Durable, high-tech, sexy and see through...we just can't seem to resist its glossy appeal. It seems so modern, it's hard to believe it's been around for 100 years! The early days of plastics were explosive: the first synthetic billiard balls blew up on impact! Over the years plastics have quietly permeated all parts of our lives. But what do we do with something that doesn't go away when we throw it way? Our oceans and dumps are filling up with the stuff, and yet inventive ideas for single use plastics just keep rolling out.
Upscale eggs are now nesting in clear plastic egg cartons, rather than cardboard ones (made from recycled paper and fully recyclable). Leyenda Lee of Interplast Packaging argues that her plastic egg cartons are environmentally friendly, but are they?
The plastics industry argues that recycling is the answer. If you had to do a Plastics Recycling Test - would you pass? All those puzzling plastics add to the challenge each time we put out our curbside blue boxes/bags. And what about that reassuring recycling symbol that's on most plastics - can you use it for guidance? When environmental consultant David Siddiqui tests Canadians' understanding of plastics recycling he discovers that there is mass confusion.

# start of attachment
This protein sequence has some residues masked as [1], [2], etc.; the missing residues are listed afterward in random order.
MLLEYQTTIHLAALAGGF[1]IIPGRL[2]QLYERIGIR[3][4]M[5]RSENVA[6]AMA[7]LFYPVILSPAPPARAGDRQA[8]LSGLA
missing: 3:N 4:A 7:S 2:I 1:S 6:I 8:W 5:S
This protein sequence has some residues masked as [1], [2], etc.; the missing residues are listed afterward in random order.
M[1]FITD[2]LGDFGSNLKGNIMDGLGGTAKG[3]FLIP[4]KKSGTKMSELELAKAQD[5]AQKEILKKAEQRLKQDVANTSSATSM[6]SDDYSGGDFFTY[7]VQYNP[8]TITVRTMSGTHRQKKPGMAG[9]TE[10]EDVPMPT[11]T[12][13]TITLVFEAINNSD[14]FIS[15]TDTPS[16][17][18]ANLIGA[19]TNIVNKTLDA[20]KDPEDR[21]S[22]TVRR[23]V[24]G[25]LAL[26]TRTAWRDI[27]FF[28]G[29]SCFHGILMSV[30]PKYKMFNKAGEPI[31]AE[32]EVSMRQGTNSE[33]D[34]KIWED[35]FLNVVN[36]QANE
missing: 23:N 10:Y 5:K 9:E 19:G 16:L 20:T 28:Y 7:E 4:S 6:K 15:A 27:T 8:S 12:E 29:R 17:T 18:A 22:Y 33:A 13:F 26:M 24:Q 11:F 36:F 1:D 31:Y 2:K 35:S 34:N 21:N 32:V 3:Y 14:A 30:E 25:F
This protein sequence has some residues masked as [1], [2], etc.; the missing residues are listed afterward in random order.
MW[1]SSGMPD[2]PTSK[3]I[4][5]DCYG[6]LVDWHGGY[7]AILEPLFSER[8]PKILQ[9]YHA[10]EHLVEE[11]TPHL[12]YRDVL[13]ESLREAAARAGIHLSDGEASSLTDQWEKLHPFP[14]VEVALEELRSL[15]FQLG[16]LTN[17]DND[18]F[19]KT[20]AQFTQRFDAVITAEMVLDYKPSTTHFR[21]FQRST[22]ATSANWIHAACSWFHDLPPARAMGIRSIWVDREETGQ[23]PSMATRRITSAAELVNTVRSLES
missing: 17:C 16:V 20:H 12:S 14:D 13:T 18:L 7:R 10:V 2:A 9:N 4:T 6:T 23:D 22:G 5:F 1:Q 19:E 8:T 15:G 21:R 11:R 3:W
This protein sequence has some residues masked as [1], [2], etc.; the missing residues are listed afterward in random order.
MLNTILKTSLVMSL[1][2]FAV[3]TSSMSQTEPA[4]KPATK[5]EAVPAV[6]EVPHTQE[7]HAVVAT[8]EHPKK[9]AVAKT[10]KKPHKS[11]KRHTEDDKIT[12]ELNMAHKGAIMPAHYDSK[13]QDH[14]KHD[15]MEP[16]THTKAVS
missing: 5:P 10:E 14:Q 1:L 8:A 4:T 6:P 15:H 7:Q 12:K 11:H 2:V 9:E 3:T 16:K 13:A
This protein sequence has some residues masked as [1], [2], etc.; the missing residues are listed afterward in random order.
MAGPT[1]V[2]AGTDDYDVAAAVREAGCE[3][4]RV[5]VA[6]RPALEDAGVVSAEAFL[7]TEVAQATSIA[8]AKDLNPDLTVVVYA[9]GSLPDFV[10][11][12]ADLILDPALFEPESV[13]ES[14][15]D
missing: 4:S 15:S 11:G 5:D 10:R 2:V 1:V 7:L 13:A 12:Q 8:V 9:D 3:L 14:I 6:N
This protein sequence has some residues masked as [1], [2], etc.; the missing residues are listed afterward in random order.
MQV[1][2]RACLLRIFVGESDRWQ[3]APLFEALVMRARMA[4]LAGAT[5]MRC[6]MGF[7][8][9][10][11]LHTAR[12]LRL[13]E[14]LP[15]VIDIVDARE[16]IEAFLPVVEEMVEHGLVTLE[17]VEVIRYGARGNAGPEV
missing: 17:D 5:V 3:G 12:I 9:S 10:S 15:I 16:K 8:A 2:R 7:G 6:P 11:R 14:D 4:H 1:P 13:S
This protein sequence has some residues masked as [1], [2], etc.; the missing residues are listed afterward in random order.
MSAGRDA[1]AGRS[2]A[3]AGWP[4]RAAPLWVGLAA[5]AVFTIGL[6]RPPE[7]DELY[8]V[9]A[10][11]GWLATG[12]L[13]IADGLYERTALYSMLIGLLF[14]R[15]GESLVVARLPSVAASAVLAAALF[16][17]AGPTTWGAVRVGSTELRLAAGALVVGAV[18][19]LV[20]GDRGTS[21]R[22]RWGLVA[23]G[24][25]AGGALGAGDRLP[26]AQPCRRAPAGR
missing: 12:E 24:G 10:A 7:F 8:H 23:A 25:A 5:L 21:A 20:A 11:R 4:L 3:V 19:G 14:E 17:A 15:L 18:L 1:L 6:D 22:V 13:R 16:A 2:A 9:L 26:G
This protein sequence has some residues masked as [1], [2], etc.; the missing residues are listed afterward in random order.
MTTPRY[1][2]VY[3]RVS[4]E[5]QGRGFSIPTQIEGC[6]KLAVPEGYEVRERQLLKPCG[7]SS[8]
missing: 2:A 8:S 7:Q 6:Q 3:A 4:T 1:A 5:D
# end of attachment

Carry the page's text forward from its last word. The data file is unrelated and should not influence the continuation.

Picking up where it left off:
Municipalities are struggling to keep up with plastic industry pressures and consumer expectations, as the costs for recycling escalate. Atul Nanda from Recyclable Materials Marketing trades in our trash. He buys and sells used glass, paper and of course, more and more plastic, supplied by the municipal sorting plants. He has some shocking news about just how many types of plastics are actually being recycled.
As the mountains of plastic debris continue to grow some individuals are doing their part to reduce the waste. Internationally recognised eco-designer Stuart Haygarth upcycles plastic trash into his seductive and glamorous artworks. Chuck Sparks and Lisa Lackenbauer from Think Plastics are creating 100% plastic lumber from the piles of used hay bale wrap and greenhouse wrap that are covering the Ontario countryside (and the world), but it's an uphill battle.
From the 1950s the public image of plastic was all about convenience and fun (remember the hula hoop?). We threw it away without a second thought. Forever Plastic catches a moment in time as we are forced to find new ways to reduce our plastic footprint.
Format : AVI
Length : 349 MiB for 43mn 56s 569ms
Codec : XviD
Source : HDTV
Video #0 : MPEG-4 Visual at 985 Kbps
Aspect : 528 x 304 (1.737) at 29.970 fps